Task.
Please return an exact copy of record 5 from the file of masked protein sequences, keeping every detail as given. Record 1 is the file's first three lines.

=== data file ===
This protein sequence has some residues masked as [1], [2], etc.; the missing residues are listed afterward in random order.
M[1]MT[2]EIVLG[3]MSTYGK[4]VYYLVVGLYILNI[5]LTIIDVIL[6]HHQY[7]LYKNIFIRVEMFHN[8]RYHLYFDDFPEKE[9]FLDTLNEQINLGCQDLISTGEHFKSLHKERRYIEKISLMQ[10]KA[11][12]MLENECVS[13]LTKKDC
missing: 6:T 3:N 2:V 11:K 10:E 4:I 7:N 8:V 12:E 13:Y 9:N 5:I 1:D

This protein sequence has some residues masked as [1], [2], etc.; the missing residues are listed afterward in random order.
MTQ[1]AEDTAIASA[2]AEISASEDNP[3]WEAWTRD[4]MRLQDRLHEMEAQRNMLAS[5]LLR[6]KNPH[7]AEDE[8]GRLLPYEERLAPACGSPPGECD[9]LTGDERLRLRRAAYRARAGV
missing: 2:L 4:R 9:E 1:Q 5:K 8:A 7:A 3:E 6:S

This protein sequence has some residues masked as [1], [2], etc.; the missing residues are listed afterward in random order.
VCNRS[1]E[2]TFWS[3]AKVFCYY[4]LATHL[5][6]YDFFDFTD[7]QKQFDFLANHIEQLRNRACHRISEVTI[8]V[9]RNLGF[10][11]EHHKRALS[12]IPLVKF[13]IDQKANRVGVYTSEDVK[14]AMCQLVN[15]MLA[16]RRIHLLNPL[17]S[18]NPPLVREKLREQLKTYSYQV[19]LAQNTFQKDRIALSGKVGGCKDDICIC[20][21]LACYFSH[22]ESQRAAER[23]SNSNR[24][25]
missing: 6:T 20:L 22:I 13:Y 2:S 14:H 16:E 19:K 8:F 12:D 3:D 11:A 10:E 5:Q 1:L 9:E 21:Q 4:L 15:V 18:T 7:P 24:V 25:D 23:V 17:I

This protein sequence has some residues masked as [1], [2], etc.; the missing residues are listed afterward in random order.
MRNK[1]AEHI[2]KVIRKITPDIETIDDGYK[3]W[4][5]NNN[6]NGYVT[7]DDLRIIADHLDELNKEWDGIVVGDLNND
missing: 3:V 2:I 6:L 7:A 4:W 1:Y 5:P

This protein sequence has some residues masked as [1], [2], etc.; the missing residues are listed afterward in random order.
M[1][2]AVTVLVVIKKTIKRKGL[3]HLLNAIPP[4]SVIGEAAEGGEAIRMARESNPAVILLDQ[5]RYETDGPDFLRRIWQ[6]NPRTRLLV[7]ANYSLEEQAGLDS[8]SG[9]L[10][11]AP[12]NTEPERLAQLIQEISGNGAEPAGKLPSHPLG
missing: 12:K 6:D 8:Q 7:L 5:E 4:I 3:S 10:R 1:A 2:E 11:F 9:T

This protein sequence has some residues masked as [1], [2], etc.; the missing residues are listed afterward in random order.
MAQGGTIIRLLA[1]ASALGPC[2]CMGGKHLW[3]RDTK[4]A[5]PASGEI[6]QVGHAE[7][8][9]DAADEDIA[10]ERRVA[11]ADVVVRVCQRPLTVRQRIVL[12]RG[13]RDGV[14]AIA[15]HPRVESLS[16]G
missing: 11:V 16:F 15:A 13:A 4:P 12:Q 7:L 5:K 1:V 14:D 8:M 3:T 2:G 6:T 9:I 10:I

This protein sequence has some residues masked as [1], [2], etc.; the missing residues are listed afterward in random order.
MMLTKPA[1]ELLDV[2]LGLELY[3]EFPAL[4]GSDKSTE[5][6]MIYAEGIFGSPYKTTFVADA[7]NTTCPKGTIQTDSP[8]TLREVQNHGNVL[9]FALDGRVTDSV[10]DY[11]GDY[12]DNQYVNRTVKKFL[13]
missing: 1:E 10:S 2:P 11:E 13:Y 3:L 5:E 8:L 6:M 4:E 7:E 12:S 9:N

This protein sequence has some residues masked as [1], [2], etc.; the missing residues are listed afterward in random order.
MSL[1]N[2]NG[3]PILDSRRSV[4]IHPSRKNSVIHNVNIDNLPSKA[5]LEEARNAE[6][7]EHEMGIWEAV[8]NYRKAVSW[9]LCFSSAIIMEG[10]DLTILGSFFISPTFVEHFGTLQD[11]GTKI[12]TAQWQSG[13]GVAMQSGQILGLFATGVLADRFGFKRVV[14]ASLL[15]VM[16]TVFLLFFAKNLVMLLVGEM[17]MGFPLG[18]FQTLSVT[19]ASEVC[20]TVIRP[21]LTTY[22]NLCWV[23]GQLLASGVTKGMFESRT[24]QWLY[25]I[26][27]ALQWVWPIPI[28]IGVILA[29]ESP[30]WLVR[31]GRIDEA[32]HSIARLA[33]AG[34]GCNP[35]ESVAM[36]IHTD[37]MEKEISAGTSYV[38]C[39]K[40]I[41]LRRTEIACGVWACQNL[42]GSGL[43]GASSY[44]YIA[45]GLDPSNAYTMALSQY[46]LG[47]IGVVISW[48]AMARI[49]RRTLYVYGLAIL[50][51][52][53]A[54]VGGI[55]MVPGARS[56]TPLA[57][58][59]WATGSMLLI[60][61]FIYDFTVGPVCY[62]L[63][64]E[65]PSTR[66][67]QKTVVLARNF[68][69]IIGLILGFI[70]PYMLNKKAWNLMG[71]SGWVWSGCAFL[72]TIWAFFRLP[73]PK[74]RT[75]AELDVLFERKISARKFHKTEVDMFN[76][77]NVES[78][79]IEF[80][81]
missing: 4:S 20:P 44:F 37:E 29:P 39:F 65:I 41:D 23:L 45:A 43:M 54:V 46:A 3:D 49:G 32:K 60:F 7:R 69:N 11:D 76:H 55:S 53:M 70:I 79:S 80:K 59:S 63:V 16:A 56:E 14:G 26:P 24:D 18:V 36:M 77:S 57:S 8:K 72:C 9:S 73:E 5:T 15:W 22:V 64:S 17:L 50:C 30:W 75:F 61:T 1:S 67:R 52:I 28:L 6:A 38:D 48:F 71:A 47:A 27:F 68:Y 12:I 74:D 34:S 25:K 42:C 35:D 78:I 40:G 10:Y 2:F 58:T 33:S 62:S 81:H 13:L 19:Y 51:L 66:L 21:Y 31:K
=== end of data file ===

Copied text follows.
This protein sequence has some residues masked as [1], [2], etc.; the missing residues are listed afterward in random order.
M[1][2]AVTVLVVIKKTIKRKGL[3]HLLNAIPP[4]SVIGEAAEGGEAIRMARESNPAVILLDQ[5]RYETDGPDFLRRIWQ[6]NPRTRLLV[7]ANYSLEEQAGLDS[8]SG[9]L[10][11]AP[12]NTEPERLAQLIQEISGNGAEPAGKLPSHPLG
missing: 12:K 6:D 8:Q 7:L 5:E 4:I 3:S 10:R 1:A 2:E 11:F 9:T